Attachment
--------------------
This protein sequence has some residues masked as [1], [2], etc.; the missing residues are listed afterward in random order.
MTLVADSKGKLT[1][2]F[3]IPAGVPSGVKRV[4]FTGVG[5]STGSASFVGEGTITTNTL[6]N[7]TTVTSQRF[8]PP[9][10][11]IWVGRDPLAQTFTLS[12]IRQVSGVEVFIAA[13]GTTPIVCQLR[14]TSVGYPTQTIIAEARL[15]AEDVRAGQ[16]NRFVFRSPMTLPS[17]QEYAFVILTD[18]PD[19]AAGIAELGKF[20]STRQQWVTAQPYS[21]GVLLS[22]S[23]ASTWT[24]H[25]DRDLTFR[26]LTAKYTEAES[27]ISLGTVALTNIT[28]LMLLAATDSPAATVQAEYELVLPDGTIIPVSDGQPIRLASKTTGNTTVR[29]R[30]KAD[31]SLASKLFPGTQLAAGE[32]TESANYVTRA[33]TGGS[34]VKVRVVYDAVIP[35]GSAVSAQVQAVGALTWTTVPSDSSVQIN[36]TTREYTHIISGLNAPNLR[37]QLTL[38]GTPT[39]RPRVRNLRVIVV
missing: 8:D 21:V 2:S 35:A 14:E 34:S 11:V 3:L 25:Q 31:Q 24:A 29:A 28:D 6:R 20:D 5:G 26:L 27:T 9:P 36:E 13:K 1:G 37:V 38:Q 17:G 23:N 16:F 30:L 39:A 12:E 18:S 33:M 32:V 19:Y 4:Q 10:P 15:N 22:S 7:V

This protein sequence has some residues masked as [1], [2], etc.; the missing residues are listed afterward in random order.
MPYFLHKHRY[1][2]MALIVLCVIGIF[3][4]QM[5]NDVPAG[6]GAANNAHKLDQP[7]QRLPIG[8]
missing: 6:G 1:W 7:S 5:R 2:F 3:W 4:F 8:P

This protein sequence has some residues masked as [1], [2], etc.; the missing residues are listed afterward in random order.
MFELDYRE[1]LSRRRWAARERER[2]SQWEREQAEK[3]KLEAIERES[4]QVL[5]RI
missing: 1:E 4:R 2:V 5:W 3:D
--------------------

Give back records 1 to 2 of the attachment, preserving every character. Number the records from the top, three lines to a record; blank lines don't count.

This protein sequence has some residues masked as [1], [2], etc.; the missing residues are listed afterward in random order.
MTLVADSKGKLT[1][2]F[3]IPAGVPSGVKRV[4]FTGVG[5]STGSASFVGEGTITTNTL[6]N[7]TTVTSQRF[8]PP[9][10][11]IWVGRDPLAQTFTLS[12]IRQVSGVEVFIAA[13]GTTPIVCQLR[14]TSVGYPTQTIIAEARL[15]AEDVRAGQ[16]NRFVFRSPMTLPS[17]QEYAFVILTD[18]PD[19]AAGIAELGKF[20]STRQQWVTAQPYS[21]GVLLS[22]S[23]ASTWT[24]H[25]DRDLTFR[26]LTAKYTEAES[27]ISLGTVALTNIT[28]LMLLAATDSPAATVQAEYELVLPDGTIIPVSDGQPIRLASKTTGNTTVR[29]R[30]KAD[31]SLASKLFPGTQLAAGE[32]TESANYVTRA[33]TGGS[34]VKVRVVYDAVIP[35]GSAVSAQVQAVGALTWTTVPSDSSVQIN[36]TTREYTHIISGLNAPNLR[37]QLTL[38]GTPT[39]RPRVRNLRVIVV
missing: 8:D 21:V 2:S 35:A 14:E 34:S 11:V 3:L 25:Q 31:Q 24:A 29:A 28:D 6:R 20:D 5:G 26:L 27:T 9:P 36:E 13:K 1:G 37:V 38:Q 17:G 23:N 16:F 30:L 39:A 12:E 18:S 33:M 32:V 19:Y 4:Q 10:P 15:N 22:S 7:V

This protein sequence has some residues masked as [1], [2], etc.; the missing residues are listed afterward in random order.
MPYFLHKHRY[1][2]MALIVLCVIGIF[3][4]QM[5]NDVPAG[6]GAANNAHKLDQP[7]QRLPIG[8]
missing: 6:G 1:W 7:S 5:R 2:F 3:W 4:F 8:P